I recall when I first exited. I felt so cheated when I realized the whole experience was a sham that I didn’t want to deal with feelings of being “betrayed by God Himself.” It was very tempting to turn to atheism. I had been deeply indoctrinated that “God’s Church” and God were on equal footing. When we discard our cult experience, we are tempted to discard God right along with it. It’s easier than dealing with the hurt, the anger, the embarrassment and the guilt. When I could get to the place where I could finally realize that evil men will use the name of God to further their evil purposes, and that God had no part in it, I could see God as a God who loved me, and cared deeply for me.
It is a good thing to reject the phony, made-up God of the group, but we must not stop there. We must allow the true God to help us work through our post-cult issues. Unfortunately, most exiters never make it to this point. They either run back into the same comfortable practices, or they run completely away.
Atheists feel that they are “free” without God. I think the Church of God experience made us hyper-conscious of every little “sin” that we committed, whether real or imagined, that we don’t truly understand what “freedom in Christ” means when we exit. So we swing ourselves to the other side of the pendulum, never realizing what freedoms we have under Jesus, and we think we have to reject Him completely in order to achieve any kind of freedom. We never learn what it means to rest in Him and His love.
The Lord will make sure those whom He loves will find the right way. After awhile, all these atheistic sites sound the same. This is why ESN is so refreshing. –S. Carolina
Comment: Read: Why Do So Many Exiters of Armstrongism Turn to Atheism? (includes helpful offsite links that will refute atheism). Also read: Why Did God Allow Me to Go In An Abusive Group?
Is WCG Making it Harder For Them to Be Tracked?
June 26, 2007
I wonder about the way WCG has sprouted so many different entities. It certainly makes them harder to track, and they can quickly shift assets from one entity to another. Seems very questionable why a “godly church” would have to make themselves harder to track or have a need for these multiple “corporations.” –Former WCG member
UPDATE: Worldwide Church of God changed their name in April 2009 in the United States to Grace Communion International.
July 12, 2007
I left WCG several years ago, only to return in 2005. I felt I needed to go back to put some things behind me. I also felt like I needed to go back because it was “family.” (Much of my family still attend, some in offshoots.)But since being back, I have never really been settled there and it feels wrong to me to be there. I have so much guilt about leaving because the people in my congregation think God is really doing amazing things for them. And I don’t want to say He is not. It’s just I sense some of the same legalism as was there before.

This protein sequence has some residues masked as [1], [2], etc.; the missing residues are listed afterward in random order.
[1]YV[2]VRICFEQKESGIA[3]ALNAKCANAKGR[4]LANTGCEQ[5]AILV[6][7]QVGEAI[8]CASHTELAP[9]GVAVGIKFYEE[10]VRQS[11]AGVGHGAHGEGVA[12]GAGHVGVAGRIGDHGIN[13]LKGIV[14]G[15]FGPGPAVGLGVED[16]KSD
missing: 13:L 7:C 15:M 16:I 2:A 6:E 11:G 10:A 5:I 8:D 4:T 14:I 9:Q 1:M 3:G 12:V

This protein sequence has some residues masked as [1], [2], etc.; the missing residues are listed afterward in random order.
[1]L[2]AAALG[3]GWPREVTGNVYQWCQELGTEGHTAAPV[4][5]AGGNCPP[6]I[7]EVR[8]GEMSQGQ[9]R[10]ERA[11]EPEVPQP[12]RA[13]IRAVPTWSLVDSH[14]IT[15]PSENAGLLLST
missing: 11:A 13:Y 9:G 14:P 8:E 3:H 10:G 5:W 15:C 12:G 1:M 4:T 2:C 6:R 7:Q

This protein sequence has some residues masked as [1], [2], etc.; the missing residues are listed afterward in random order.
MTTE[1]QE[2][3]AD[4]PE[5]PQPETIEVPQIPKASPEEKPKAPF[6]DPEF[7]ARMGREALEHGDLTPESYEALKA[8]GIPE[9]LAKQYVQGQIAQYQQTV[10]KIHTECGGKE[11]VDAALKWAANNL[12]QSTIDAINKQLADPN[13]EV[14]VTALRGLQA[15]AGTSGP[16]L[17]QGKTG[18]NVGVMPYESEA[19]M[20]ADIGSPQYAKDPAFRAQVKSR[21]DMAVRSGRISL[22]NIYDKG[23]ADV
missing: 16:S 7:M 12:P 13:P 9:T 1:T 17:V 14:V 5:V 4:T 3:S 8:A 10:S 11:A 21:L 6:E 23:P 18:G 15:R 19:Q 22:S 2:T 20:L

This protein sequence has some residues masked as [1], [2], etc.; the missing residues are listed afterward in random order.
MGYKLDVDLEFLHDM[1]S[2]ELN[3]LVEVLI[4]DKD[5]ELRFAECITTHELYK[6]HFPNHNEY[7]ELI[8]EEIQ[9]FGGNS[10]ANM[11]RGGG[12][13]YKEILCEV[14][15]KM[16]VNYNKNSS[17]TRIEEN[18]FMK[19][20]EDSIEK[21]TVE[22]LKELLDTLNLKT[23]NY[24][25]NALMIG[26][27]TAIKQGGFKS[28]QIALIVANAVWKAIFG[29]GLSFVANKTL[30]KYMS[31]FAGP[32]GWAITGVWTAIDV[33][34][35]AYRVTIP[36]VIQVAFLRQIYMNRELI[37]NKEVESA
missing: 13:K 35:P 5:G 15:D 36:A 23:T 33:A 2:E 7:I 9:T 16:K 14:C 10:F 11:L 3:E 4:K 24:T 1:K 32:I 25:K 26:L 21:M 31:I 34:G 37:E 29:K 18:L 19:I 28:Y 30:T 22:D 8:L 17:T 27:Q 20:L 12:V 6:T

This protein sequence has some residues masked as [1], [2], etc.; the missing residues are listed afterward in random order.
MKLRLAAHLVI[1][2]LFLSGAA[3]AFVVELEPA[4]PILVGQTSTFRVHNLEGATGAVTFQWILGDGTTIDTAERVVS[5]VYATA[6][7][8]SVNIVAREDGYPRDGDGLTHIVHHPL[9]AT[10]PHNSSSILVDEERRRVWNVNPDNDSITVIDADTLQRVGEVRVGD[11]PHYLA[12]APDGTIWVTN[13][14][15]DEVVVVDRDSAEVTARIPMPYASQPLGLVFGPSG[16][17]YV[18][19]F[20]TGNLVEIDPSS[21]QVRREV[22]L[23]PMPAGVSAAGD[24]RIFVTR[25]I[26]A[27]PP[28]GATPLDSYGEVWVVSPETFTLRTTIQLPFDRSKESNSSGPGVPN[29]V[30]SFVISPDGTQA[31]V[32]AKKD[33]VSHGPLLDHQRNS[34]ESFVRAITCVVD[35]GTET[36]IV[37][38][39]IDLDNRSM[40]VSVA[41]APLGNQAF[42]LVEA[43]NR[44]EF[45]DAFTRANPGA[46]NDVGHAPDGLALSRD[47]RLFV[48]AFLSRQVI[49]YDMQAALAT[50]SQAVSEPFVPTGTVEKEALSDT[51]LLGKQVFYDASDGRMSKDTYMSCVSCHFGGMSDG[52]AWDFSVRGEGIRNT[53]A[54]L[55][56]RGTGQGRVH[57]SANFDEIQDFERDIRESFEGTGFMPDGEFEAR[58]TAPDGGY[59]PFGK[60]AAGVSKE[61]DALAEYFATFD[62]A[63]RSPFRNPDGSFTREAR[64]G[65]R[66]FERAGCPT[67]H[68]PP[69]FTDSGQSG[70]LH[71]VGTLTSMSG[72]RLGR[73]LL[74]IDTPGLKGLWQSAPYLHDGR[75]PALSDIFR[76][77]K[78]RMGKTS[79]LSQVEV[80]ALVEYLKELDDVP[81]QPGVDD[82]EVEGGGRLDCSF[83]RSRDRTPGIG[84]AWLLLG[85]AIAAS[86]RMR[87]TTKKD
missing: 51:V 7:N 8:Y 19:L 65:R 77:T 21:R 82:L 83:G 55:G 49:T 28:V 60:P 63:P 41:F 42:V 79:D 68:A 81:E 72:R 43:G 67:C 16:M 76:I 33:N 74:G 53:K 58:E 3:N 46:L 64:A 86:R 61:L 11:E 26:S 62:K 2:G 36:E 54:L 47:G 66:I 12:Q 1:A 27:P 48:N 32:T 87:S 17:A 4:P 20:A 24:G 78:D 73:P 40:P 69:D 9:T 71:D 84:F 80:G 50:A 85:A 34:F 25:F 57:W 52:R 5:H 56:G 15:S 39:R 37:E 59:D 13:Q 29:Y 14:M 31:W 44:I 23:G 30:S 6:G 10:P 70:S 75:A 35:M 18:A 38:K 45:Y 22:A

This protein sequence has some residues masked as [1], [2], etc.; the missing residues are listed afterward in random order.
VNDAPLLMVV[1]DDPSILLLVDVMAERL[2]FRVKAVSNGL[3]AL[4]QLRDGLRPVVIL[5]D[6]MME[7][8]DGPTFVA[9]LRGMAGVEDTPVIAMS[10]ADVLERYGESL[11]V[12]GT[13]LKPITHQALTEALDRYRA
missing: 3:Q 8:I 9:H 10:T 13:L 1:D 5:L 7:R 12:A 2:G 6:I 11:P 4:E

My husband doesn’t go with me and I know he is judged for it. At least I feel he is. He doesn’t even really want the kids and I to be there. He grew up in WCG, and had the typical childhood you have read stories about. I have been in discussions at services where I voiced my concern about what the future will be like for the youth in WCG. Is there a future for them there? I voiced these concerns and the concerns of my husband, and they were met with this response: “Well your husband just needs to come and see how things have changed.” (I sensed a little disapproval.) I told them that he won’t be coming ever. I liken it to a woman and her rapist. I wouldn’t expect a woman who had been raped to start being close friends with her rapist. She can forgive him but that doesn’t mean they will be close friends. I told them all that.
Then one woman made a comment about “everyone was hurt,” but they “had stuck with it and hung in there.” I got the feeling that those that left were seen in a negative light. I even feel guilty for writing that about her saying that, like I am saying bad things about her. I am not judging her. But I can’t deny I am feeling these things. One elderly man got teary eyed a few weeks ago when we were having a church meeting. He was declaring how much he “loved the Worldwide Church of God and how we could all be giving more [money to HQ] to help things keep going.” Something just feels so spiritually unhealthy to me.
I really want to leave and put this whole confusing time of my life (which is a good chunk of my life) behind me. I just feel so much guilt for leaving. I feel like for me, here we are twelve years later and for some reason I still feel turmoil there. They are still reeling from the changes.
My parents divorced over the WCG, or it at least sped things up. I love my dad, but I do know one thing. He loves the WCG and still holds Herbert Armstrong in high regard and believes he was “a servant of God.”